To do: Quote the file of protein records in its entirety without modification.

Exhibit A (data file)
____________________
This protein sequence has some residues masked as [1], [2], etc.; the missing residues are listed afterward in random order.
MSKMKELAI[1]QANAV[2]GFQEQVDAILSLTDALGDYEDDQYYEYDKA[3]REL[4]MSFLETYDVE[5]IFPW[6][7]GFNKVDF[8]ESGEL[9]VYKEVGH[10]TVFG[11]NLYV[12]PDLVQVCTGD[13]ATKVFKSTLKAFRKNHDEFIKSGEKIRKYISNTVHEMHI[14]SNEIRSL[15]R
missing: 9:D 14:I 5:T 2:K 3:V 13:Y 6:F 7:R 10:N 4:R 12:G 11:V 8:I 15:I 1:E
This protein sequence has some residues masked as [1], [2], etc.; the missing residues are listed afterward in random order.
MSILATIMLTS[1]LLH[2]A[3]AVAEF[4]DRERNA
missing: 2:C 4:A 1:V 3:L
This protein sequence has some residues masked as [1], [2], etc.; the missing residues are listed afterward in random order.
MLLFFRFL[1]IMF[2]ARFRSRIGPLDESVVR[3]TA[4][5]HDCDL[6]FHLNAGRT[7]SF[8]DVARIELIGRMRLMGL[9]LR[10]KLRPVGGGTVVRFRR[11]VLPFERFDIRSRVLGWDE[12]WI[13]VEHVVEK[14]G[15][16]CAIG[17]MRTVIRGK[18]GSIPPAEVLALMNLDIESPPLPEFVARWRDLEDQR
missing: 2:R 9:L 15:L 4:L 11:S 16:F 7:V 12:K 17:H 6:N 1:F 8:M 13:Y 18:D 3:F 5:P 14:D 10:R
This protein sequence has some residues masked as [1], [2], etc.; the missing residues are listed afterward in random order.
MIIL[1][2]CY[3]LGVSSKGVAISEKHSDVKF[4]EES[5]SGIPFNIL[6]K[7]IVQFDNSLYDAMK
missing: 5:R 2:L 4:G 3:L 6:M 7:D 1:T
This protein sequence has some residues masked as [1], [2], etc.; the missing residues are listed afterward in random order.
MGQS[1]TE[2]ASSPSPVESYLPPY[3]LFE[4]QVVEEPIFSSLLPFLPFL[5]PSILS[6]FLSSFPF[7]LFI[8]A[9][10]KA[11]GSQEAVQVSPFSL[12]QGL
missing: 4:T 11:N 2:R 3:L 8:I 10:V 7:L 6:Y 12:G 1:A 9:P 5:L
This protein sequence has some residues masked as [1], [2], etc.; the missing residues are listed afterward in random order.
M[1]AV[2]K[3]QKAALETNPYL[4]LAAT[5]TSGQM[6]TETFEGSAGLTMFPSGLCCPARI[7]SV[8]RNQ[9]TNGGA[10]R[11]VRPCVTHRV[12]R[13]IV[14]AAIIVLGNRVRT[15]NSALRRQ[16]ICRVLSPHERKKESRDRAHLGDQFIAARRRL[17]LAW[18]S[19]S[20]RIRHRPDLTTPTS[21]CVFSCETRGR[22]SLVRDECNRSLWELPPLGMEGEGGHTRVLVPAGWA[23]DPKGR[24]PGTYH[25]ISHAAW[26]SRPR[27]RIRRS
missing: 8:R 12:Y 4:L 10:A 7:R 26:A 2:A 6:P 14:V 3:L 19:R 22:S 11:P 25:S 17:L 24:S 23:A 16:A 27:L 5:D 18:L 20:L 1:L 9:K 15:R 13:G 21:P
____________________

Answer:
This protein sequence has some residues masked as [1], [2], etc.; the missing residues are listed afterward in random order.
MSKMKELAI[1]QANAV[2]GFQEQVDAILSLTDALGDYEDDQYYEYDKA[3]REL[4]MSFLETYDVE[5]IFPW[6][7]GFNKVDF[8]ESGEL[9]VYKEVGH[10]TVFG[11]NLYV[12]PDLVQVCTGD[13]ATKVFKSTLKAFRKNHDEFIKSGEKIRKYISNTVHEMHI[14]SNEIRSL[15]R
missing: 9:D 14:I 5:T 2:K 3:V 13:Y 6:F 7:R 10:N 4:R 12:G 11:V 8:I 15:I 1:E
This protein sequence has some residues masked as [1], [2], etc.; the missing residues are listed afterward in random order.
MSILATIMLTS[1]LLH[2]A[3]AVAEF[4]DRERNA
missing: 2:C 4:A 1:V 3:L
This protein sequence has some residues masked as [1], [2], etc.; the missing residues are listed afterward in random order.
MLLFFRFL[1]IMF[2]ARFRSRIGPLDESVVR[3]TA[4][5]HDCDL[6]FHLNAGRT[7]SF[8]DVARIELIGRMRLMGL[9]LR[10]KLRPVGGGTVVRFRR[11]VLPFERFDIRSRVLGWDE[12]WI[13]VEHVVEK[14]G[15][16]CAIG[17]MRTVIRGK[18]GSIPPAEVLALMNLDIESPPLPEFVARWRDLEDQR
missing: 2:R 9:L 15:L 4:L 11:S 16:F 7:V 12:K 17:H 6:N 1:F 8:M 13:Y 18:D 3:F 5:P 14:D 10:R
This protein sequence has some residues masked as [1], [2], etc.; the missing residues are listed afterward in random order.
MIIL[1][2]CY[3]LGVSSKGVAISEKHSDVKF[4]EES[5]SGIPFNIL[6]K[7]IVQFDNSLYDAMK
missing: 5:R 2:L 4:G 3:L 6:M 7:D 1:T
This protein sequence has some residues masked as [1], [2], etc.; the missing residues are listed afterward in random order.
MGQS[1]TE[2]ASSPSPVESYLPPY[3]LFE[4]QVVEEPIFSSLLPFLPFL[5]PSILS[6]FLSSFPF[7]LFI[8]A[9][10]KA[11]GSQEAVQVSPFSL[12]QGL
missing: 4:T 11:N 2:R 3:L 8:I 10:V 7:L 6:Y 12:G 1:A 9:P 5:L
This protein sequence has some residues masked as [1], [2], etc.; the missing residues are listed afterward in random order.
M[1]AV[2]K[3]QKAALETNPYL[4]LAAT[5]TSGQM[6]TETFEGSAGLTMFPSGLCCPARI[7]SV[8]RNQ[9]TNGGA[10]R[11]VRPCVTHRV[12]R[13]IV[14]AAIIVLGNRVRT[15]NSALRRQ[16]ICRVLSPHERKKESRDRAHLGDQFIAARRRL[17]LAW[18]S[19]S[20]RIRHRPDLTTPTS[21]CVFSCETRGR[22]SLVRDECNRSLWELPPLGMEGEGGHTRVLVPAGWA[23]DPKGR[24]PGTYH[25]ISHAAW[26]SRPR[27]RIRRS
missing: 8:R 12:Y 4:L 10:A 7:R 26:A 2:A 6:P 14:V 3:L 19:R 22:S 11:P 25:S 17:L 24:S 23:A 16:A 27:L 5:D 18:L 20:L 1:L 9:K 15:R 13:G 21:P